Only since the nineteenth century has the Christian conquest of the Iberian Peninsula from Muslim control been referred to as the Reconquista, that is, “reconquest.” This has led some scholars to consider the term to be a modern attempt to justify colonization and subjugation by conferring supposedly higher values on the Christian expansion of the Middle Ages. Contemporary evidence does, however, show that the notion of regaining lost political and religious unity was indeed present among some Iberian Christians during the early Middle Ages: at the end of the ninth century, the memory of the vanished Visigothic kingdom was kept alive and its reestablishment propagated through a series of chronicles written during the reign of King Alfonso III of Asturias (866-910) by churchmen probably associated with his court. This Asturian “Neogothism” was an important basis for the Christian expansion of the tenth and eleventh centuries. It caused the borders to Islam to be regarded as only provisional and areas of future expansion to be repeatedly marked out by way of contracts between Christian powers.
The concept of Neogothism (of which the Muslims were aware, as Arab chronicles show) was only rarely linked to the notion of spiritually meritorious warfare. However, some early sources do exist, in which the Reconquista was justified on a religious basis. In certain Asturian and Leonese chronicles of the tenth and eleventh centuries, the conflict is presented as projected and thereby sanctified by God, as a fight to restore an incomplete ecclesiastical order, since the areas to be conquered had been Christian territories with a fully developed church structure before the Muslim conquest. According to these works, victories were attributable to God’s care for his people, and Iberian Christians were associated with the Chosen People of the Old Testament. Until the end of the eleventh century, this opinion does not seem to have been common enough to have strongly influenced actions in the religious borderlands, nor did it attract foreign arms bearers to the Iberian Peninsula. The fronts were not as clearly laid out as often depicted: local rulers, whether Muslims or Christians, formed alliances in changing coalitions, and religion often played a secondary role. Christian rulers frequently preferred Muslim tribute payments (Sp. parias) to warfare, as Muslim chronicles clearly demonstrate. Only toward the end of the eleventh century did the notion of a sanctified, meritorious war on behalf of Christ against the Lord’s foes, combined with the concept of the restoration of the Visigothic kingdom, begin to exert a strong influence on Christian actions. It was not until the beginning of the twelfth century that the Reconquista became a crusade, although even then cases of interreligious alliances and coexistence persisted.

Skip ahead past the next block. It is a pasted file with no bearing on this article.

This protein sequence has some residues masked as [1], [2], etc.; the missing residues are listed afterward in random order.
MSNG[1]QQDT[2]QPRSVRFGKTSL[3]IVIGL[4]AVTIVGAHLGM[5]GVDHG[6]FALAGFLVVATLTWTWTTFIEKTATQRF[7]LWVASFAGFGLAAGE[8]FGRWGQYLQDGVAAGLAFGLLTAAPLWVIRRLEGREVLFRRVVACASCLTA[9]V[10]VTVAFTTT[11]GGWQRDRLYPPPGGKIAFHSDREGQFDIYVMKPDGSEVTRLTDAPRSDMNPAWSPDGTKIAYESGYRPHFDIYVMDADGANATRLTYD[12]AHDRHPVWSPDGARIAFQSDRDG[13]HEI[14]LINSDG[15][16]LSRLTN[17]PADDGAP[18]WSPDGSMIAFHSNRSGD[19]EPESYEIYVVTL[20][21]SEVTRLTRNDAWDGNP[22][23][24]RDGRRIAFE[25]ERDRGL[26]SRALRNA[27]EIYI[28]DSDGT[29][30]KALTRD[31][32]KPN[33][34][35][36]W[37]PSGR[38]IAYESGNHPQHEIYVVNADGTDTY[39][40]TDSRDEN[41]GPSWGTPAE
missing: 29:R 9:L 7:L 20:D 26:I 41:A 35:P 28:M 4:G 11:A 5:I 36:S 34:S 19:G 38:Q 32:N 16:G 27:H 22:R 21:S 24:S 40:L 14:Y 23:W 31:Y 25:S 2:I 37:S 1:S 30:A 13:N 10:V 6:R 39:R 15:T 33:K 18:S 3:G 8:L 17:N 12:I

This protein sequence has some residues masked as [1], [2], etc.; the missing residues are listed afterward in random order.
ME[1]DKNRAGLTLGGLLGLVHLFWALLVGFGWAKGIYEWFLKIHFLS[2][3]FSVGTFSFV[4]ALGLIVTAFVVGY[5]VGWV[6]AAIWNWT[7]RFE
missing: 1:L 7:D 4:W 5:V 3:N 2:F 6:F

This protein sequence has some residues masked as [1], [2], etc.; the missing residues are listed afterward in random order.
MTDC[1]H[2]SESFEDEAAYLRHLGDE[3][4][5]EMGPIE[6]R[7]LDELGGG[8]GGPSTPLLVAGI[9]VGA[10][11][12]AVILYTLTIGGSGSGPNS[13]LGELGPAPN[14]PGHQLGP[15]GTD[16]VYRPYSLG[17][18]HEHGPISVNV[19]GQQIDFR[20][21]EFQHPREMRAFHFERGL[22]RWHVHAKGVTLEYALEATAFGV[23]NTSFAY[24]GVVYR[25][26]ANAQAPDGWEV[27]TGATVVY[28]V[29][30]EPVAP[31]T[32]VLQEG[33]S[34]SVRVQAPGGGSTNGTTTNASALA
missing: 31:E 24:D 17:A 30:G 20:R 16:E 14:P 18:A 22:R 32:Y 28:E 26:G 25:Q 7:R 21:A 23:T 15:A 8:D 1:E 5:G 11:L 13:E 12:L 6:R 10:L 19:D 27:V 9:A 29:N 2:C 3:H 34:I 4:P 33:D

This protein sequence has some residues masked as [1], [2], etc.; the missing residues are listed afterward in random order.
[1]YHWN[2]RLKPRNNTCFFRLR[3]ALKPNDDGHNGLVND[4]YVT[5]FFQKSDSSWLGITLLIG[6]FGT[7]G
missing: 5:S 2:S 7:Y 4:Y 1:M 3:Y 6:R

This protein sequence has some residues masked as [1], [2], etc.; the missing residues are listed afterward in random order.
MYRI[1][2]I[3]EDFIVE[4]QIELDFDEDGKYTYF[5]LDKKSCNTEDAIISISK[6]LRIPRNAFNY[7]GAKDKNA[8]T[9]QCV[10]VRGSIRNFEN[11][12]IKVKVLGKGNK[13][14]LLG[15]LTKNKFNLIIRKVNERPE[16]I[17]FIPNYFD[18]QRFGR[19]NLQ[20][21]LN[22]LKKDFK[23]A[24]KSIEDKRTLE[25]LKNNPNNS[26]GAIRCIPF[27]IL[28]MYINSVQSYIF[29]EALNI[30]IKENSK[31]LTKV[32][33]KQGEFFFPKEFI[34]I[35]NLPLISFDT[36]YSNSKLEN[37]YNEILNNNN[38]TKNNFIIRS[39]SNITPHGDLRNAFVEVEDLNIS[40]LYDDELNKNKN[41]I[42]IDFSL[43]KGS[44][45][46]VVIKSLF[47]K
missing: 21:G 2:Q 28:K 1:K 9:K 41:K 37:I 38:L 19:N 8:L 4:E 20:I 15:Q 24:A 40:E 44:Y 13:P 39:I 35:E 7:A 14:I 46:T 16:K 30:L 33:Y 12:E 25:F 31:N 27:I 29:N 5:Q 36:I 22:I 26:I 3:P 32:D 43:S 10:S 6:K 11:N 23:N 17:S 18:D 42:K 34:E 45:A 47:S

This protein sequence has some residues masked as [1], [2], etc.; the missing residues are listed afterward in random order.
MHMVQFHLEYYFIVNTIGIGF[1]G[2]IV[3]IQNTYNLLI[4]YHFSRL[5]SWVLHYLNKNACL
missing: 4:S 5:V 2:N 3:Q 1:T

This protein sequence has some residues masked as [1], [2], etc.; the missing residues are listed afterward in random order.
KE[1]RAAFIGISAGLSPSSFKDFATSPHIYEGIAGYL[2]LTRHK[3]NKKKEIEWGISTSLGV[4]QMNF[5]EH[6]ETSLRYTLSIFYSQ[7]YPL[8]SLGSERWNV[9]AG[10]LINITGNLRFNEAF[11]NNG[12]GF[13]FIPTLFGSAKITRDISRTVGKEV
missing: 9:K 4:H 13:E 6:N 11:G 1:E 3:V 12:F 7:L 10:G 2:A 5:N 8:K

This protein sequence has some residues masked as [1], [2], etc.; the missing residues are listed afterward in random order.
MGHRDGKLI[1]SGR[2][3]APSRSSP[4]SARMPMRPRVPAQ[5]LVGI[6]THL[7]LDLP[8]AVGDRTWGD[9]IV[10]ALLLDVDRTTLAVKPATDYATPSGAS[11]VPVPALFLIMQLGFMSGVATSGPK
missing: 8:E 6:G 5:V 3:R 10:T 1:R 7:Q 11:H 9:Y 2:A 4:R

The Reconquista should thus not be understood as an incessant religious war, but rather as a sequence of long periods of peace interrupted by shorter periods of crisis that were marked in varying degrees by religious ideals. Only the border zones were marked by frequent raids and devastation. Nor were Spain and Portugal formed out of the crucible of interreligious strife, although that strife did set the Iberian realms apart from most of Latin Europe.
The year 711 represents a turning point in the history of the Iberian Peninsula. In the early summer a Muslim army under Tāriq ibn Ziyād crossed the Strait of Gibraltar and defeated the Visigoths in the battle of Guadalete on 23 July 711. The invaders, mostly Arabs and islamized North Africans, rapidly succeeded in conquering nearly the entire Iberian Peninsula. The Muslims called the area they controlled al-Andalus (“Land of the Vandals”) and raised the ancient bishopric of Cordoba to be the capital of their own emirate. With time the distance between this realm and the caliphate of Baghdad grew, and in the year 929 Emir ‘Abd al- Rahmān III (912-961) proclaimed the independent caliphate of Cordoba. The realm was far from homogenous: there were areas with a predominantly Berber and others with a mainly Arab Muslim population, and even within these communities one can define separate groups. Many Jews also lived in the peninsula, and the majority of the population, the subjected Christians (Mozarabs), may also be divided into the descendants of the Visigoths and of the Hispano-Romans.